Third, images are edited in the wrong color space. Most labs require sRGB editing and that color profile embedded in the image file itself. I know MANY “shoot and burn” photographers that have no clue what color space means and they edit with out of gamut colors that cant be printed and their photos look dull and lifeless on paper. They may look fantastic on screen, but lousy in printed form. “Wide gamut” monitors can display a far greater range of color than can most labs produce in printed form and if they do a “color space conversion” to your images, and many do, then the problem gets even worse. Then, you have the “color correction” issue that many consumer labs do to images that turns prints into dull and meaningless things you won’t want either.
Forth, proper sharpening of a digital file must be done. If you have ever seen a printed image in a large size where you can count every eyelash, the eyes are crisp and dynamic, and every detail is outstanding, you can bet that proper sharpening of that image happened in post-processing. There is NO SUCH THING as a “universal sharpening” of an image. Unless it is first sized for print and sharpened for that size, you either get nothing or those “crunchy” looking prints that few really like. Proper sharpening for print is as much an art as it is a science, and I could write an entire book about it.
So if your “shoot and burn” photographer has told you “your images have been sharpened for print”, the chance are, they aren’t fully knowledgeable of proper sharpening techniques and you are likely to get disappointed in the results. A 5×7 paper print has a totally different set of parameters for sharpening than does a 16×24 canvas. They are not interchangeable and it’s something that has taken me many hours of “trial and error” to come up with a method that creates amazing photographs in print.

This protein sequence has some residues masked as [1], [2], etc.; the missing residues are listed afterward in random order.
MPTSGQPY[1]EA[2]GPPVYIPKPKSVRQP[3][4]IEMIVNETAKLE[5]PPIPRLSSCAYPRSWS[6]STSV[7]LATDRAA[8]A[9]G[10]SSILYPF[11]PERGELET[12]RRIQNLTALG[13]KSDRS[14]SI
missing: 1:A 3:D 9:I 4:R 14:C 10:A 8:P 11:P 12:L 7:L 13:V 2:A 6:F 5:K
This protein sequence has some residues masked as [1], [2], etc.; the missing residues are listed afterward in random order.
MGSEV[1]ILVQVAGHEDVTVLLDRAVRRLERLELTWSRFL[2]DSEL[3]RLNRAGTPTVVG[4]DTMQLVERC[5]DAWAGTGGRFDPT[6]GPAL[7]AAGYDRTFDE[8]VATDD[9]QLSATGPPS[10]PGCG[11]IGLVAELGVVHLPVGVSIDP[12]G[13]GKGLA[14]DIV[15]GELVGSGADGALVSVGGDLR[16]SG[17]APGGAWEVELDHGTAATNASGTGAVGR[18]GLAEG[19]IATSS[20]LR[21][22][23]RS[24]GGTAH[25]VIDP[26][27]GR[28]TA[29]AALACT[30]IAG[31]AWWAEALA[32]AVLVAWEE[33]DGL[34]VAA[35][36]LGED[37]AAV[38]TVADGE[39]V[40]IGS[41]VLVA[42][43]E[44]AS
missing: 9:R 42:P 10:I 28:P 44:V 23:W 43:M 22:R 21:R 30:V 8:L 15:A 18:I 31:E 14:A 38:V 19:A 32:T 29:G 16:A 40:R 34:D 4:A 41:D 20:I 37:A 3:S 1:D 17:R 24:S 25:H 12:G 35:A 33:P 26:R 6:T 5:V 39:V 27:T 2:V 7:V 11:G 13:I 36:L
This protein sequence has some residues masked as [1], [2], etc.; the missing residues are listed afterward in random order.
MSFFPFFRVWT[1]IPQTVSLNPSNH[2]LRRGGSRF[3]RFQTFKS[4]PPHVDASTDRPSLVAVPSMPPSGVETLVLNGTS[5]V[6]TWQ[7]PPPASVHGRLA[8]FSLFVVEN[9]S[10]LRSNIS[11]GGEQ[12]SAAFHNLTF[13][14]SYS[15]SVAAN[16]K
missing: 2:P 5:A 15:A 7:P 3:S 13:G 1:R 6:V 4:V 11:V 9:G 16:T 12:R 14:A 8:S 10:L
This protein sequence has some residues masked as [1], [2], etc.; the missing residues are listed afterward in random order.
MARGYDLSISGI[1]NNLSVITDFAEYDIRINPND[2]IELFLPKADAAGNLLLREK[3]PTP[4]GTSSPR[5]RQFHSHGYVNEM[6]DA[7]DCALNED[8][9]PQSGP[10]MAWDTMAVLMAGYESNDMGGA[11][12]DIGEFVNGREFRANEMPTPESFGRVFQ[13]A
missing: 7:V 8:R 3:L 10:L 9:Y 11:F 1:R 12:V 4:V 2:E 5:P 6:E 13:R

Let me leave you with this- a very dear photographer whom I respect and love used to do a “universal sharpening” to all her images. On screen, they look unbelievable. In print, not so much. I sat down with her one day and showed her the proper way to sharpen for output and sent those images to the lab. She was totally blown away since one of those prints she had “universally sharpened” already.
So the next time you are considering hiring a photographer, ask a few questions from the above information. Any true professional can give you the right answers and will gladly do so. If you are getting a lot of “run around”, then you should suspect you have a genuine rookie to photography. I know that every single day I learn something new and amazing that gives me ways to produce unbelievable printed images. It’s why I don’t offer “digital files” to my clients and one reason they love coming to me- there is no hassle for getting prints that are professionally done and it shows when they display them on their walls or in the album they purchased.
After all, that millisecond of time captured on that photograph must have meaning to you, so why not make it one you cherish for a lifetime. Printing your own from a “digital file” is likely to leave you more than disappointed, so get your printed images from your photographer. If they don’t offer them, or only offer “online ordering”, then consider hiring someone who does. Most “online ordering” isn’t from true professional labs and the photographer isn’t going to spend the time needed to properly prepare your images for print as well. You can’t make a 4×6 and 16×20 output the same identical thing and not lose quality. Take it from someone who once tried that route.